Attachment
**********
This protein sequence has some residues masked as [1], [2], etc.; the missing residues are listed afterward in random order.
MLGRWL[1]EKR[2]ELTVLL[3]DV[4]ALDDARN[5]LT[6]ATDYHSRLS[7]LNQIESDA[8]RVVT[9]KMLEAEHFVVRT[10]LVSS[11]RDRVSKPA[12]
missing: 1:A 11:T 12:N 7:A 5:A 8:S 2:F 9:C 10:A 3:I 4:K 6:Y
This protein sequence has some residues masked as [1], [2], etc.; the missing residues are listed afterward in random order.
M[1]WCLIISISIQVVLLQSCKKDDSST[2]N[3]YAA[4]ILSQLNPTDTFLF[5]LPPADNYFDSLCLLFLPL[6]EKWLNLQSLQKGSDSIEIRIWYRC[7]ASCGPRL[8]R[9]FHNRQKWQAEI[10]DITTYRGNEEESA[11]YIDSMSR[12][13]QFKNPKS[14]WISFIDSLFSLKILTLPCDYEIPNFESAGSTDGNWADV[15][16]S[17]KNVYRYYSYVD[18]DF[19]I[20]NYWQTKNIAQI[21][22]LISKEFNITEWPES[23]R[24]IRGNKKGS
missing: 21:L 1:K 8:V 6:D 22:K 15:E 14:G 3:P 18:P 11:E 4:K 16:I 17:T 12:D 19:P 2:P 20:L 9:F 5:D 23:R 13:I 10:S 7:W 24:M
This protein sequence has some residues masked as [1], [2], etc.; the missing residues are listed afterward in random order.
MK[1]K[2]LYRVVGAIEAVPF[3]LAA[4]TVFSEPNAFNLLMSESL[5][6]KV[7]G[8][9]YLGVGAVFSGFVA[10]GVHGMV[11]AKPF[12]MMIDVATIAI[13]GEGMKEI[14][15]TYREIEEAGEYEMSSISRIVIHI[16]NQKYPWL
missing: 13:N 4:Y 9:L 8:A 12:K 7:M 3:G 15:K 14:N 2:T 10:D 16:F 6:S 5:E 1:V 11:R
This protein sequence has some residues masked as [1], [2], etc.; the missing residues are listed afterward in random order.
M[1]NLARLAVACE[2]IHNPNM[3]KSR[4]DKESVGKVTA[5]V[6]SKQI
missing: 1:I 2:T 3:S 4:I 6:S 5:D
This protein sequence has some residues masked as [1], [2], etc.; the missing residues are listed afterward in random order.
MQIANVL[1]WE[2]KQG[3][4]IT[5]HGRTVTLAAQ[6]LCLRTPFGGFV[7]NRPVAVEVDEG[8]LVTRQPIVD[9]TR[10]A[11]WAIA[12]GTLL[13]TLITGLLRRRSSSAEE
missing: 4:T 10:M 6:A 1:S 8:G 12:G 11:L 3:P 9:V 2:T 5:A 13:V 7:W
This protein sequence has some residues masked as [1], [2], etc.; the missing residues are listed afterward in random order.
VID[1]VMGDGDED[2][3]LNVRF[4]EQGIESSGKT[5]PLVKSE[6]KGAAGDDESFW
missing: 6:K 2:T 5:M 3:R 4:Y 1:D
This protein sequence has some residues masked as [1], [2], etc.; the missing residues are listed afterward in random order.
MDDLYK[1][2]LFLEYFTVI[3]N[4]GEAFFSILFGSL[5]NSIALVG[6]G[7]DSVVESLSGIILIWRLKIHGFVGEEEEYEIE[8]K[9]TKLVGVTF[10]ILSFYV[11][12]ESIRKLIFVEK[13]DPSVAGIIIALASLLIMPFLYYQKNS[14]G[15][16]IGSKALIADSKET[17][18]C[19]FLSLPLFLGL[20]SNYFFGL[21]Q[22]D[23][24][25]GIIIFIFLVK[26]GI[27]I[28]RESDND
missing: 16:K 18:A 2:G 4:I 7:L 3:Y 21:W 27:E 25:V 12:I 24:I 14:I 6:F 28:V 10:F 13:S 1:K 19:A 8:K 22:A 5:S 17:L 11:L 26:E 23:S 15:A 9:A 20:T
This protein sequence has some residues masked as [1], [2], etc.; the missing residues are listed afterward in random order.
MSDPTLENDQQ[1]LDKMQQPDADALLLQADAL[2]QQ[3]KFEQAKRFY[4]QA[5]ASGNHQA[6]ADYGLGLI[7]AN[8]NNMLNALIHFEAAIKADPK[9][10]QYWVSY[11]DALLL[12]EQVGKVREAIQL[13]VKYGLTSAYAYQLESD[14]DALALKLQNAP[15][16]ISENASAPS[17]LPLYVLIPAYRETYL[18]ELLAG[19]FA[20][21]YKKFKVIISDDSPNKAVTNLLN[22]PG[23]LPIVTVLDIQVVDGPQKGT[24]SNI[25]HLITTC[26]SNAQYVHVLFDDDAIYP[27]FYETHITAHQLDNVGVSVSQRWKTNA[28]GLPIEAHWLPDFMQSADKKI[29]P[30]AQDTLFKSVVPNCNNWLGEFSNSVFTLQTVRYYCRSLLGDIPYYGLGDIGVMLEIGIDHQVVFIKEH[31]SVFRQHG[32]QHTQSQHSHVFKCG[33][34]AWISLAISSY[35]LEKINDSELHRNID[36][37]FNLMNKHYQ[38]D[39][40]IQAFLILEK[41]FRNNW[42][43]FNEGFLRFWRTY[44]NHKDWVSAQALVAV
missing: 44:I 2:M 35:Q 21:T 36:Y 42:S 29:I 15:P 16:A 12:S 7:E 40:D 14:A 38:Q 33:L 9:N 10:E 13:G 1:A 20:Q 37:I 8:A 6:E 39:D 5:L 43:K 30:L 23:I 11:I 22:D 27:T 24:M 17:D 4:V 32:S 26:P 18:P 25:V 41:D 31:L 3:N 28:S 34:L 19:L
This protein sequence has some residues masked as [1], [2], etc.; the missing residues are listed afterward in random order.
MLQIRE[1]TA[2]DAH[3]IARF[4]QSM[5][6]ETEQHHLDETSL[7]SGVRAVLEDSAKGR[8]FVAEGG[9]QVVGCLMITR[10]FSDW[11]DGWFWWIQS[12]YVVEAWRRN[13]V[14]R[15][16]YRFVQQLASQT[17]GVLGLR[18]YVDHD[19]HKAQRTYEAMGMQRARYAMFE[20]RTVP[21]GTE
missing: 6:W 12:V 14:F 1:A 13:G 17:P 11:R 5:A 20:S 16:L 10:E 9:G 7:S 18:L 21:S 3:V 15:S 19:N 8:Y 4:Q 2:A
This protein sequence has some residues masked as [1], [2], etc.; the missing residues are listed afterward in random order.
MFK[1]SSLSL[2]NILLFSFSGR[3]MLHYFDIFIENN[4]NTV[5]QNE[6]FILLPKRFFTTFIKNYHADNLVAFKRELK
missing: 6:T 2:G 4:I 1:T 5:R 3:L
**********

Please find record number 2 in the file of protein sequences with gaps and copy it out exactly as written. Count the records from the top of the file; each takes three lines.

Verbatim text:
This protein sequence has some residues masked as [1], [2], etc.; the missing residues are listed afterward in random order.
M[1]WCLIISISIQVVLLQSCKKDDSST[2]N[3]YAA[4]ILSQLNPTDTFLF[5]LPPADNYFDSLCLLFLPL[6]EKWLNLQSLQKGSDSIEIRIWYRC[7]ASCGPRL[8]R[9]FHNRQKWQAEI[10]DITTYRGNEEESA[11]YIDSMSR[12][13]QFKNPKS[14]WISFIDSLFSLKILTLPCDYEIPNFESAGSTDGNWADV[15][16]S[17]KNVYRYYSYVD[18]DF[19]I[20]NYWQTKNIAQI[21][22]LISKEFNITEWPES[23]R[24]IRGNKKGS
missing: 21:L 1:K 8:V 6:D 22:K 15:E 14:G 3:P 18:P 11:E 4:K 16:I 17:T 12:D 19:P 2:P 20:L 9:F 5:D 23:R 13:I 10:S 7:W 24:M